California May Use $315 Million to Avoid Freeing Inmates

California Governor Jerry Brown says he needs $315 million from state reserves this year to meet a federal court order to reduce prison overcrowding and avoid the release of thousands of violent felons.

The state would lease a private prison in the Mojave Desert from Corrections Corp. of America, refurbish shuttered lockups and pay for more cells in other states and county jails, Brown told reporters yesterday.

The announcement came three weeks after the U.S. Supreme Court let stand a lower court’s order to shrink California’s prison population to 137.5 percent of designed capacity by Dec. 31. Brown had asked for a delay, saying the state would be forced to release almost 10,000 serious offenders.

“In the short term, this meets the court order,” said Brown, a 75-year-old Democrat. “This is the sensible, prudent course.”

The spending would consume almost a third of the $1 billion reserve Brown and fellow Democrats built into the $96.3 billion budget passed in June.

Federal judges seized control of the state’s prison health system in 2006, saying inmate care was so bad it amounted to cruel and usual punishment and violated the U.S. Constitution. The judges cited cramped conditions where inmates were lodged in gyms and dayrooms because there weren’t enough cells.

California’s prisons operated at 200 percent of capacity for more than a decade. As of Aug. 21, the system was at 143.8 percent of capacity, with 123,743 inmates, according to a Corrections and Rehabilitation Department report.

Low-Level

Twice this year, a three-judge panel has chided Brown over his resistance to reducing the population any more. In April, the judges said in legal filings that they had “exercised exceptional restraint” in not citing him for contempt of court.

California has lowered the count by 43,000 since 2006 and spent $1 billion on improving care and conditions, according to the governor’s office. Brown in 2011 won approval of a program shifting felons convicted of nonviolent, low-level crimes to county jails, or to alternatives such as house arrest and electronic monitoring.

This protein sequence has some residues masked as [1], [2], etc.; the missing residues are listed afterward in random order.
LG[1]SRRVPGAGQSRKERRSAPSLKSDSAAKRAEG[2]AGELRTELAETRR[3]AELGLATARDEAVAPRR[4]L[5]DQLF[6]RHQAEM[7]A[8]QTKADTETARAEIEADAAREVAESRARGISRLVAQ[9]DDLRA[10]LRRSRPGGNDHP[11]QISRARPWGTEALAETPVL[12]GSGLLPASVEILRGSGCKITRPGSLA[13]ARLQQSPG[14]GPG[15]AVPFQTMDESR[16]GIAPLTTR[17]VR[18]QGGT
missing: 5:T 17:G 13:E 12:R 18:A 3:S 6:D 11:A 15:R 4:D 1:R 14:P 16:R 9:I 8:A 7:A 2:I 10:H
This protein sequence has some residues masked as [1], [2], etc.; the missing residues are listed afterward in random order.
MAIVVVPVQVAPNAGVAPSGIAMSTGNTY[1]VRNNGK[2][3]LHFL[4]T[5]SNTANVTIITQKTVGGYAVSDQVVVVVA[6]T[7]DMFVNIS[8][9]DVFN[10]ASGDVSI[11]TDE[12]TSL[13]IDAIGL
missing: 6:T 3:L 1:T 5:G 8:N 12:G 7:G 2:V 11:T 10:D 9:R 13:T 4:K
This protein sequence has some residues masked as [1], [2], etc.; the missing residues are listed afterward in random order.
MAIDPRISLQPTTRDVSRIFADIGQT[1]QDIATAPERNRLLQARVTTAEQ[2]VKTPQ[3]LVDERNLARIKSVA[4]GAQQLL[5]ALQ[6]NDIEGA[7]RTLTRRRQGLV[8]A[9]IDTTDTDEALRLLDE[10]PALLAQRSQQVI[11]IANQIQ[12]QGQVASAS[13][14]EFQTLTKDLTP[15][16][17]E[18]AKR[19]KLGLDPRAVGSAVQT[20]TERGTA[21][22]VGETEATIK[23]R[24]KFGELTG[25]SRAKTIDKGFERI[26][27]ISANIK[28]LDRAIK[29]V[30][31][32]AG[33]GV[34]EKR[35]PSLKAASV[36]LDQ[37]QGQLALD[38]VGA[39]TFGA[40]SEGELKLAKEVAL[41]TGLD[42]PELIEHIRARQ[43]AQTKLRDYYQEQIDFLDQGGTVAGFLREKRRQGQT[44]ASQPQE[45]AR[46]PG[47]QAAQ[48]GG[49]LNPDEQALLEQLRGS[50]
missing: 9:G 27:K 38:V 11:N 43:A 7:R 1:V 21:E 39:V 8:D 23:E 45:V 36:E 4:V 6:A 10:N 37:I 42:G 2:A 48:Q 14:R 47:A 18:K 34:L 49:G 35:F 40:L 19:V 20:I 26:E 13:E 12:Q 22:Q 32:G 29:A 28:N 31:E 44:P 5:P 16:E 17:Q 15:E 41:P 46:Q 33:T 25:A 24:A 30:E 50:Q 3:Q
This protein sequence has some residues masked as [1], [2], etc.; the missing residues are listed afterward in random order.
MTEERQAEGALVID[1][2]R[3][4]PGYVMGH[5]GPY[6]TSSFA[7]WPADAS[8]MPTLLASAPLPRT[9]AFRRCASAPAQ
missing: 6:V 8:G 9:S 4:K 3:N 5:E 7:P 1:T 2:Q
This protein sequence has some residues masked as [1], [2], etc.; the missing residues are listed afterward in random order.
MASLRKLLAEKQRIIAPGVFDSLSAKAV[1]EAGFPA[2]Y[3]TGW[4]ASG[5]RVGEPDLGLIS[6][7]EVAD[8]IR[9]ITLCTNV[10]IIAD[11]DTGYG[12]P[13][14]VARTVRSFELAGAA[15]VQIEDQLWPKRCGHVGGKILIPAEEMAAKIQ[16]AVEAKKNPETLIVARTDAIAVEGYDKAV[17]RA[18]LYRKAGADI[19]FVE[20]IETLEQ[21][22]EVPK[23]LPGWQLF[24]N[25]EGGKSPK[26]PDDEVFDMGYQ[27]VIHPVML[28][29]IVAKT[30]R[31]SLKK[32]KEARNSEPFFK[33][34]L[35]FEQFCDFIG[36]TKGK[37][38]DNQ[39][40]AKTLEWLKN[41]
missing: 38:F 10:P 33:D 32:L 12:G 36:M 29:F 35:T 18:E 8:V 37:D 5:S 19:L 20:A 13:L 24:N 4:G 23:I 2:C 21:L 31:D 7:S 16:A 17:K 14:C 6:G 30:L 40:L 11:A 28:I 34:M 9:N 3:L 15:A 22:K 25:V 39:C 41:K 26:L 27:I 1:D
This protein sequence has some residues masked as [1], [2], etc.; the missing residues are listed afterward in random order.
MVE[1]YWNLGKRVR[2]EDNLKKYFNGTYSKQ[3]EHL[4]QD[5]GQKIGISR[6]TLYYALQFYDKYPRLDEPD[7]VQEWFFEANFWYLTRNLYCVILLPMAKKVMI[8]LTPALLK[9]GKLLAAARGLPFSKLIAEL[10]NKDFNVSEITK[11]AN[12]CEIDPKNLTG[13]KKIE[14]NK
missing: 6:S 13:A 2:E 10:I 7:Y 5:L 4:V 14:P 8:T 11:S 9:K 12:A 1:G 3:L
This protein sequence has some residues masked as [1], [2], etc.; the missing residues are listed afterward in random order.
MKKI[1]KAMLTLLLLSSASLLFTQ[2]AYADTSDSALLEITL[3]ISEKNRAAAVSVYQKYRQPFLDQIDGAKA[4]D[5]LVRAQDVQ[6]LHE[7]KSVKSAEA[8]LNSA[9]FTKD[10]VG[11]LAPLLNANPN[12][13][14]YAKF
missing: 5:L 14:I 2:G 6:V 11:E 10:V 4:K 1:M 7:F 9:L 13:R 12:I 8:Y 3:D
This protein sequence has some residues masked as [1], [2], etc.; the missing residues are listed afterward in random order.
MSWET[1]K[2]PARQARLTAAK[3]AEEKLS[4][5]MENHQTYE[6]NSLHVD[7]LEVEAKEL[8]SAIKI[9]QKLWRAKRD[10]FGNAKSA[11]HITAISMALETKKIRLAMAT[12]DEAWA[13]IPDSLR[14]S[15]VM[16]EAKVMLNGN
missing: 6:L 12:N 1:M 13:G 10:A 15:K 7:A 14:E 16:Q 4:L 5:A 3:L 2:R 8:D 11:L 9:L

Prisons take the fourth-biggest bite of California’s budget, at $11.2 billion this fiscal year, behind schools and colleges, health and welfare, and transportation, according to the Finance Department.

Under the proposal, the state would shift about 5,000 inmates to other states, joining 4,000 currently imprisoned beyond its borders. Brown previously said he wanted to bring all out-of-state inmates back to California to lower costs.

Shuttered Jails

The state also would look to reopen some shuttered local jails and use the space for state inmates. The state would staff the Mojave Desert prison it leases from Corrections Corp. of America with state prison guards, a move intended to placate the correctional officers union.

The spending would need approval by lawmakers before their scheduled adjournment on Sept. 13. Democrats control both chambers, though not all support the proposal. Standing by Brown’s side when he made the announcement were the state’s leading legislative Republicans and the Assembly Speaker, John Perez, a Democrat from Los Angeles.

Absent was Senate President Pro Tem Darrell Steinberg, a Democrat from Sacramento, who has urged alternative spending on rehabilitation, drug treatment and mental health programs instead of prisons.

“The governor’s proposal is a plan with no promise and no hope,” Steinberg said in a statement. “As the population of California grows, it’s only a short matter of time until new prison cells overflow and the court demands mass releases again.”

Brown in 2011 canceled half of a $7.4 billion bond program to build lockups for 53,000 inmates that lawmakers and former Governor Arnold Schwarzenegger approved in 2007 to ease overcrowding. Brown said the additional space wasn’t needed and was the wrong approach.

To contact the reporter on this story: Michael B. Marois in Sacramento at mmarois@bloomberg.net

To contact the editor responsible for this story: Stephen Merelman at smerelman@bloomberg.net

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